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Solanum erianthum

Copyright by: Roger L. Hammer

General Landscape Uses: Primarily recommended for natural landscapes and habitat restorations.

Availability: Grown by enthusiasts.

Description: Medium to large shrub or rarely a small tree with a rounded crown. Trunks short. Bark smooth, becoming rough with age and bearing many wart-like projections. Leaves yellowish-green, velvety, to 1 foot long.

Dimensions: About 6-10 feet in height. About as broad as tall.

Growth Rate: Fast.

Range: Monroe County Keys north to St John's, Putnam, Lake, Polk and Manatee counties; West Indies, Texas, Mexico, Central America and South America. It is also present in Africa and Asia, but its nativity there is unclear. For a digitized image of Elbert Little's Florida range map, visit the Exploring Florida website.

Map of select IRC data from peninsular Florida.

Habitats: Hammock edges and gaps.

Soils: Moist, well-drained sandy or limestone soils, with humusy top layer.

Nutritional Requirements: Moderate; can grow in nutrient poor soils, but needs some organic content to thrive.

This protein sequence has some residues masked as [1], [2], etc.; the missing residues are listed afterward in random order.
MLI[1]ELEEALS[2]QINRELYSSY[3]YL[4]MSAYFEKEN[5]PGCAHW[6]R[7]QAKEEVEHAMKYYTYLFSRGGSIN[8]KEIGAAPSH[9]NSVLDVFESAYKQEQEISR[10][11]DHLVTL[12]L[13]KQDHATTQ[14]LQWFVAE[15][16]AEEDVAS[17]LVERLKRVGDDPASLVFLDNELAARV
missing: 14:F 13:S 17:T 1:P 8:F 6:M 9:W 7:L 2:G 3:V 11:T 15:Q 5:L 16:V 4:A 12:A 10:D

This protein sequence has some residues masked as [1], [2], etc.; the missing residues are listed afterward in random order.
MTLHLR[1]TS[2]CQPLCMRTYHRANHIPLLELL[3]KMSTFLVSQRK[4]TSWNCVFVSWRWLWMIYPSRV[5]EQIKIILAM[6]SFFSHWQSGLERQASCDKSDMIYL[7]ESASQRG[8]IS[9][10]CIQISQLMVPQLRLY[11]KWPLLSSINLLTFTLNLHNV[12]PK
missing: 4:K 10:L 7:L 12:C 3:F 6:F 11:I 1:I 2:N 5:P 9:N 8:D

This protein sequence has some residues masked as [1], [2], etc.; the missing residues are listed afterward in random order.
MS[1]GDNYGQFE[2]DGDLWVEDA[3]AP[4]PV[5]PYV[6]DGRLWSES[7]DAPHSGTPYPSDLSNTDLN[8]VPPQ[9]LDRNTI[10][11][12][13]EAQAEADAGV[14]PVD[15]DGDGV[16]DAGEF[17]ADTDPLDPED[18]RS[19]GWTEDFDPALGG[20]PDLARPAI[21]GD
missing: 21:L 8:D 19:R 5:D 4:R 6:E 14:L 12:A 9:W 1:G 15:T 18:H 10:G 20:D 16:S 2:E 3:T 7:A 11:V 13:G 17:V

Salt Water Tolerance: Low; does not tolerate long-term flooding by salt or brackish water.

Salt Wind Tolerance: Low; salt wind may burn the leaves.

Drought Tolerance: High; does not require any supplemental water once established.

Light Requirements: Full sun.

Flower Color: White petals with yellow anthers.

Flower Characteristics: Semi-showy.

Flowering Season: All year.

Fruit: Yellow globose berry.

Wildlife and Ecology: Provides food and cover for wildlife. White-crowned pigeons eat the fruits.

Horticultural Notes: Can be grown from seed and root cuttings.

Copyright by: Roger L. Hammer

Copyright by: George D. Gann

Copyright by: Shirley Denton

Copyright by: Keith A. Bradley

Copyright by: Keith A. Bradley

Other data on Solanum erianthum available from:

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